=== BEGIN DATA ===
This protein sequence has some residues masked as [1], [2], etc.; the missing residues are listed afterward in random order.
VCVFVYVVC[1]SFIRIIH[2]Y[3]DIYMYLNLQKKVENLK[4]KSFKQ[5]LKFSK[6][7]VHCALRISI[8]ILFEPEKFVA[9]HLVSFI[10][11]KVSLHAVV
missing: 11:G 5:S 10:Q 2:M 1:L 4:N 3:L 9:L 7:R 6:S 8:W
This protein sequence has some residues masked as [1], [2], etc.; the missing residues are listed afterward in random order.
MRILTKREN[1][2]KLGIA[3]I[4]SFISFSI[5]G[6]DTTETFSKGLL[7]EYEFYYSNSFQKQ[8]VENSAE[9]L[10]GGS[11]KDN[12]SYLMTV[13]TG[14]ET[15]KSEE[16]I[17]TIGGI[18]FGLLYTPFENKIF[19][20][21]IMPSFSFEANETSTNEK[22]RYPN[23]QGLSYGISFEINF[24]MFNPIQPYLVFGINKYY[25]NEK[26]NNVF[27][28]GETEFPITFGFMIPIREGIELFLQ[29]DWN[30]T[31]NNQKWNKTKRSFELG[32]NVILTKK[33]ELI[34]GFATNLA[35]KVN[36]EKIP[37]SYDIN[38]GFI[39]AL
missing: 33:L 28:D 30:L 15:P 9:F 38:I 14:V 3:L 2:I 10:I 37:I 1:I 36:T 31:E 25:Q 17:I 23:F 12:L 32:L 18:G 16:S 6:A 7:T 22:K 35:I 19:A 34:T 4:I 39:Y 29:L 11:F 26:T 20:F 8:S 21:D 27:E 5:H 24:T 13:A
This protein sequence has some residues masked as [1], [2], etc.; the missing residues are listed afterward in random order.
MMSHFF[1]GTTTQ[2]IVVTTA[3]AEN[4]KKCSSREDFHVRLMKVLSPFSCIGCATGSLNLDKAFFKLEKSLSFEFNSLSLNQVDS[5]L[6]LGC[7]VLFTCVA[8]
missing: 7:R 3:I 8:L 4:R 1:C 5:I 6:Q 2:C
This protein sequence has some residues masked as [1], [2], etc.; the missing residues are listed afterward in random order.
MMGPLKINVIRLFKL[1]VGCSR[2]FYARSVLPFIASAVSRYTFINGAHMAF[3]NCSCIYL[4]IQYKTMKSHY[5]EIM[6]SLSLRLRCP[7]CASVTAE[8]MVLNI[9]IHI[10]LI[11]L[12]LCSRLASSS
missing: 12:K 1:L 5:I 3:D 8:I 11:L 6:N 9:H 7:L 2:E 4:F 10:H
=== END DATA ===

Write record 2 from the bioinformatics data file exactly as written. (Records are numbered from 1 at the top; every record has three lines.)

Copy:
This protein sequence has some residues masked as [1], [2], etc.; the missing residues are listed afterward in random order.
MRILTKREN[1][2]KLGIA[3]I[4]SFISFSI[5]G[6]DTTETFSKGLL[7]EYEFYYSNSFQKQ[8]VENSAE[9]L[10]GGS[11]KDN[12]SYLMTV[13]TG[14]ET[15]KSEE[16]I[17]TIGGI[18]FGLLYTPFENKIF[19][20][21]IMPSFSFEANETSTNEK[22]RYPN[23]QGLSYGISFEINF[24]MFNPIQPYLVFGINKYY[25]NEK[26]NNVF[27][28]GETEFPITFGFMIPIREGIELFLQ[29]DWN[30]T[31]NNQKWNKTKRSFELG[32]NVILTKK[33]ELI[34]GFATNLA[35]KVN[36]EKIP[37]SYDIN[38]GFI[39]AL
missing: 33:L 28:D 30:L 15:P 9:F 38:I 14:V 3:L 2:I 10:I 37:I 1:I 36:T 31:E 25:Q 17:I 23:F 12:L 32:L 18:G 16:S 6:A 7:T 22:K 35:I 19:A 34:T 4:I 39:Y 29:L 11:F 26:T 20:F 8:S 21:D 27:E 5:H 24:T 13:A